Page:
Ask the wound care expert about ... arterial ulcers

Rosalyn Jordan, RN, BSN, MSc, CWOCN, WCC
Rosalyn Jordan, RN, BSN, MSc, CWOCN, WCC

They're less frequent than diabetic ulcers, but how concerned should we be about arterial ulcers (ischemic ulcers)?

Atherosclerosis is the major cause of peripheral arterial disease. This reduces the arterial blood flow to the lower extremities. The lumen of the arteries become occluded and the extremity becomes ischemic. Most ulcers develop due to a traumatic event to the ischemic leg or foot. However, skin breakdown can occur spontaneously. 

Risk factors for arterial ulcers include hyperlipidemia, smoking, hypertension, diabetes, advanced age and post trauma to the foot or leg.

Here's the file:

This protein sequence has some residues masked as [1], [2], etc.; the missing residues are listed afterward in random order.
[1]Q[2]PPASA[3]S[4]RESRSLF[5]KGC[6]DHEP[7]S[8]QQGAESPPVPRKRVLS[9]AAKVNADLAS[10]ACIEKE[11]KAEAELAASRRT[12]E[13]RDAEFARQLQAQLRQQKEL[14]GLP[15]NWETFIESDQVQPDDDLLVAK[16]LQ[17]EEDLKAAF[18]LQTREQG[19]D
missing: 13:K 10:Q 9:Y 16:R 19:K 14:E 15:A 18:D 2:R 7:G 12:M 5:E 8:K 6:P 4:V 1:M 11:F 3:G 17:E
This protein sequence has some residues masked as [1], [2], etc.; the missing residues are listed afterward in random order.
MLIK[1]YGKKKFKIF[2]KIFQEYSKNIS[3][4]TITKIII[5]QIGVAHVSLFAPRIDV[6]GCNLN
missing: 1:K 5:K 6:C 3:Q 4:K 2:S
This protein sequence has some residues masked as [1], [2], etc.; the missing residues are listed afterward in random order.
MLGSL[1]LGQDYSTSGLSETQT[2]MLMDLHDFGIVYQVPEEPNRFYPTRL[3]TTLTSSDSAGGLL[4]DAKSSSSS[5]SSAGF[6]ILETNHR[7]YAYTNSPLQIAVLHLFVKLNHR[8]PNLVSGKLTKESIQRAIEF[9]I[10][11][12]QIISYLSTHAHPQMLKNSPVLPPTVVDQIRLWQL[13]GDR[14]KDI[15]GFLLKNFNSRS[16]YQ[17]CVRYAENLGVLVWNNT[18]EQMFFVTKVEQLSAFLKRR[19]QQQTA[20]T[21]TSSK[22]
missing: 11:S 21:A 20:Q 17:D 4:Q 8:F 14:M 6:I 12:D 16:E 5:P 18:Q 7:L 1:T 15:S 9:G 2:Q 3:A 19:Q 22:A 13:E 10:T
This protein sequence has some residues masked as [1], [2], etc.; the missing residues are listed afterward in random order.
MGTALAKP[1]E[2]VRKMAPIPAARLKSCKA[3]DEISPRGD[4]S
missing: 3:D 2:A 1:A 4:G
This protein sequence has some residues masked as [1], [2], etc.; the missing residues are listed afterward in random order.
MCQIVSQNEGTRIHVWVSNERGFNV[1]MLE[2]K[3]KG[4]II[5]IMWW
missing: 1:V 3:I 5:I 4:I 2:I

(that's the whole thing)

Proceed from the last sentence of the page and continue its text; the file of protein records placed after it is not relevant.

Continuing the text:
Arterial ulcers are usually located on the top of the toes, over the phalangeal heads, around the lateral malleolus, or areas subjected to trauma. Many times they are associated with incorrect fitting footwear. Skin may appear as thin, cool, hairless and shiny with a grayish, dark red color. Dorsalis and posterior pulses are usually decreased or absent.

The wound characteristics include even wound margins, punched out appearance with demarcated edges, wound bed is deep and pale in color, blanched peri-wound tissue and pain. There also may be cellulitis, minimal exudate, necrotic tissue and possible gangrene.

Based on the resident's condition and the physician's treatment plan, a surgical procedure to re-establish arterial blood flow may be performed. Supplementary interventions include blood sugar control, measures to reduce hyperlipidemia, programs to assist the resident to discontinue smoking, and assistance to ambulate as the resident tolerates. If surgery or procedures to increase blood flow to the extremity are not possible, amputation of the extremity may be the only option. Supportive wound care includes moist wound healing.